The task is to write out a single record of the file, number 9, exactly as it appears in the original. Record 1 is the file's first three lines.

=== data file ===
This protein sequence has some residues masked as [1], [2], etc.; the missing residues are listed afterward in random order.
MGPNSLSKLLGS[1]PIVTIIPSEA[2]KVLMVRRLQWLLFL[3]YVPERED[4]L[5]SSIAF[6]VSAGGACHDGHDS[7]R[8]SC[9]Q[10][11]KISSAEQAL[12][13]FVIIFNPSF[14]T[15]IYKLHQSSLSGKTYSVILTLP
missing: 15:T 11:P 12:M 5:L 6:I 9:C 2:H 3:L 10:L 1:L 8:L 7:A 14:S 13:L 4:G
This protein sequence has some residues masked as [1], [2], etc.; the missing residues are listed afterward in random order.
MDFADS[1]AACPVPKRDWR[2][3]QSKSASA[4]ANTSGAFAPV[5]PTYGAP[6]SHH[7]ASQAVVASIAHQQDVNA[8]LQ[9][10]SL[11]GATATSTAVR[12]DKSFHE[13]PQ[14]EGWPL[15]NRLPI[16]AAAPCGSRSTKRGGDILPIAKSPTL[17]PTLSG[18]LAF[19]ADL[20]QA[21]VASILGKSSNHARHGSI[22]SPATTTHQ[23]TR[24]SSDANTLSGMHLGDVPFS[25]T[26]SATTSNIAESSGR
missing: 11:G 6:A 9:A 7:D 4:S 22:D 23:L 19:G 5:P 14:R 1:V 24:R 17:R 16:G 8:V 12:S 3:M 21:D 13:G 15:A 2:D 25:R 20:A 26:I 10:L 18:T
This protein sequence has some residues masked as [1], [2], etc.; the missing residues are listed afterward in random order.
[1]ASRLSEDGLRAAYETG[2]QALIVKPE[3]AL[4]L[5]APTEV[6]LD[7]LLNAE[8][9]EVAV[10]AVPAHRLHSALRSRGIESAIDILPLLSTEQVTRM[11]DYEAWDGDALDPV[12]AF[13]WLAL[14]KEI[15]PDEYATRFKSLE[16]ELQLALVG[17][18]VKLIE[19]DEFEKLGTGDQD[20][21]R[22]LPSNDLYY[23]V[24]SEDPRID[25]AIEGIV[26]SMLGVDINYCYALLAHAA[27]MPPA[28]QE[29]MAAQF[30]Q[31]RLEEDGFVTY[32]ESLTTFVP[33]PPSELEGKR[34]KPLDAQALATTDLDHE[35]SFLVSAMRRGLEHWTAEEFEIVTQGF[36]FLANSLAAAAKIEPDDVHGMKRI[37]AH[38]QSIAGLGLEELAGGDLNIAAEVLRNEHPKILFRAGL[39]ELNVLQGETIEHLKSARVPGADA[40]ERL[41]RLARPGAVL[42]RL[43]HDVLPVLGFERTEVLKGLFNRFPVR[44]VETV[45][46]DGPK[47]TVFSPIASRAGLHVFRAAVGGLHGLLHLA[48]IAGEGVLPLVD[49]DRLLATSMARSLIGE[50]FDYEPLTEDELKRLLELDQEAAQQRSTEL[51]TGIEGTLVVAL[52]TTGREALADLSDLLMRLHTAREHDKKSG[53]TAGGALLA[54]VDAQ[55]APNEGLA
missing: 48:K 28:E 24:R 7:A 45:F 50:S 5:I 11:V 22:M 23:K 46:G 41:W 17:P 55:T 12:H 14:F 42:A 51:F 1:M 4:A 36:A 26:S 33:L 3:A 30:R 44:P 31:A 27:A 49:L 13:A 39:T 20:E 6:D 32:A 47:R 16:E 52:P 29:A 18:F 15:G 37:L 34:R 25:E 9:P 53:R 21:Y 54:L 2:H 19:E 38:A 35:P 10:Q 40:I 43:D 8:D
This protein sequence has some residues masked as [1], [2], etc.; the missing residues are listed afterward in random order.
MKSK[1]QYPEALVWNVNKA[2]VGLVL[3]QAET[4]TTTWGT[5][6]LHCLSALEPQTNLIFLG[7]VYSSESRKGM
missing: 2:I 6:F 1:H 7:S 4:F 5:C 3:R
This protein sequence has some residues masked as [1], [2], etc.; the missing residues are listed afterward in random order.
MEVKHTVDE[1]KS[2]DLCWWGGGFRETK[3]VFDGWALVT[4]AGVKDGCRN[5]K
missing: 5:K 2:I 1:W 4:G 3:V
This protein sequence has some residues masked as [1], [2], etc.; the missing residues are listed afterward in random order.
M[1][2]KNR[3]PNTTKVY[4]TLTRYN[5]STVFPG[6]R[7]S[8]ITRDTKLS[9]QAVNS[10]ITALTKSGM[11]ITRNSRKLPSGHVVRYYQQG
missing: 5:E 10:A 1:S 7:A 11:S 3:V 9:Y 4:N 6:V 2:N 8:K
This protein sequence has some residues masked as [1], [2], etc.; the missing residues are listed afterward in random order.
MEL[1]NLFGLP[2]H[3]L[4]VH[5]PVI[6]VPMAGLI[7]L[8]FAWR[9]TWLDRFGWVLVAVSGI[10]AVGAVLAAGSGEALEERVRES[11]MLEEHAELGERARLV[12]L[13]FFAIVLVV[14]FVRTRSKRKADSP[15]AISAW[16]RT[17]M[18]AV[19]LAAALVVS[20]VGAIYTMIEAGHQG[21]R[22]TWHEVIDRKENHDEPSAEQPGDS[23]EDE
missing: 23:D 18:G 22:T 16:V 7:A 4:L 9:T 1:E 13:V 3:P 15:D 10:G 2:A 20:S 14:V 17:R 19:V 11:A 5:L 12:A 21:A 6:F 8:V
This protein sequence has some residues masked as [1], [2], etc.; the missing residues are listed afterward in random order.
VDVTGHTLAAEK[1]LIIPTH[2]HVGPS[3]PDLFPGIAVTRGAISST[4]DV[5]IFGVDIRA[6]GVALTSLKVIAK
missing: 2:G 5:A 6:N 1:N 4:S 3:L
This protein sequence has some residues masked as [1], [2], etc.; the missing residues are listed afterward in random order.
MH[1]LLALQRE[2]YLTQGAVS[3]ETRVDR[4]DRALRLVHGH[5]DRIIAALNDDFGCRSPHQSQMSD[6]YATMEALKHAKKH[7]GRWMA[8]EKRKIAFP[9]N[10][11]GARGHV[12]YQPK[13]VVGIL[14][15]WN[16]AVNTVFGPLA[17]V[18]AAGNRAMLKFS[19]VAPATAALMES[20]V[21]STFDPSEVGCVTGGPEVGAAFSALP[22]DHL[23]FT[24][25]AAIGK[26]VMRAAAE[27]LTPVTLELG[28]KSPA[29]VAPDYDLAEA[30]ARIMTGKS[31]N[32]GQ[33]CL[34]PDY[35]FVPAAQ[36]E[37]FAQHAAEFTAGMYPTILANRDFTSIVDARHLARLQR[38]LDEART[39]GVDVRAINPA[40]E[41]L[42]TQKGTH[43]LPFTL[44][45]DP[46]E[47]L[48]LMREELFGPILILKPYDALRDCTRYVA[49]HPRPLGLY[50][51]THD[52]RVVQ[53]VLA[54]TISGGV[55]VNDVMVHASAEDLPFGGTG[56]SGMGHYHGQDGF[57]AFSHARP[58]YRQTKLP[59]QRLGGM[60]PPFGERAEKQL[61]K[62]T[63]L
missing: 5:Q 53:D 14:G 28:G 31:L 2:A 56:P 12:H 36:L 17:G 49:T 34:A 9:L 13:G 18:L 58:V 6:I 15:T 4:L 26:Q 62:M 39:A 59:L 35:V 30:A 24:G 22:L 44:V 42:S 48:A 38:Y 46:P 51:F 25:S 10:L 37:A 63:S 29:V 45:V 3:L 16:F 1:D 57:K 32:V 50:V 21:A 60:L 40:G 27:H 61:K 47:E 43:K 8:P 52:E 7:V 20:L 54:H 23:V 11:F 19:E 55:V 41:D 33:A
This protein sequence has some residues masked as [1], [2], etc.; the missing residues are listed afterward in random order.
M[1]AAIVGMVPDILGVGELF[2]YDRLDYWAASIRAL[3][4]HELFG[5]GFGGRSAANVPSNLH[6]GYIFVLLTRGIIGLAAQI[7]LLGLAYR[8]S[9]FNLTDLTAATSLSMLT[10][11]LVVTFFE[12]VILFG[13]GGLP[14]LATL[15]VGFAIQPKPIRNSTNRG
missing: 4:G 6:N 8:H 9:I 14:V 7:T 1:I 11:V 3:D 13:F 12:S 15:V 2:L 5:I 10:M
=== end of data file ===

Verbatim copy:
This protein sequence has some residues masked as [1], [2], etc.; the missing residues are listed afterward in random order.
MH[1]LLALQRE[2]YLTQGAVS[3]ETRVDR[4]DRALRLVHGH[5]DRIIAALNDDFGCRSPHQSQMSD[6]YATMEALKHAKKH[7]GRWMA[8]EKRKIAFP[9]N[10][11]GARGHV[12]YQPK[13]VVGIL[14][15]WN[16]AVNTVFGPLA[17]V[18]AAGNRAMLKFS[19]VAPATAALMES[20]V[21]STFDPSEVGCVTGGPEVGAAFSALP[22]DHL[23]FT[24][25]AAIGK[26]VMRAAAE[27]LTPVTLELG[28]KSPA[29]VAPDYDLAEA[30]ARIMTGKS[31]N[32]GQ[33]CL[34]PDY[35]FVPAAQ[36]E[37]FAQHAAEFTAGMYPTILANRDFTSIVDARHLARLQR[38]LDEART[39]GVDVRAINPA[40]E[41]L[42]TQKGTH[43]LPFTL[44][45]DP[46]E[47]L[48]LMREELFGPILILKPYDALRDCTRYVA[49]HPRPLGLY[50][51]THD[52]RVVQ[53]VLA[54]TISGGV[55]VNDVMVHASAEDLPFGGTG[56]SGMGHYHGQDGF[57]AFSHARP[58]YRQTKLP[59]QRLGGM[60]PPFGERAEKQL[61]K[62]T[63]L
missing: 5:Q 53:D 14:G 28:G 31:L 2:A 56:P 12:H 36:L 17:G 49:T 34:A 9:L 13:G 18:L 58:V 6:I 15:T 4:L 26:Q 62:M 39:A 59:L 35:V 30:A 24:G 22:L 44:V 42:S 48:A 38:Y 46:P 51:F 25:S 10:L 37:A 63:S 29:V 45:V 3:L 16:F 1:D 57:K 32:V 50:V 21:A 60:L 40:G 27:H 61:K 47:E 43:K 8:P 52:E 7:V 20:L 54:H 23:V 11:F 19:E 55:V 41:D 33:A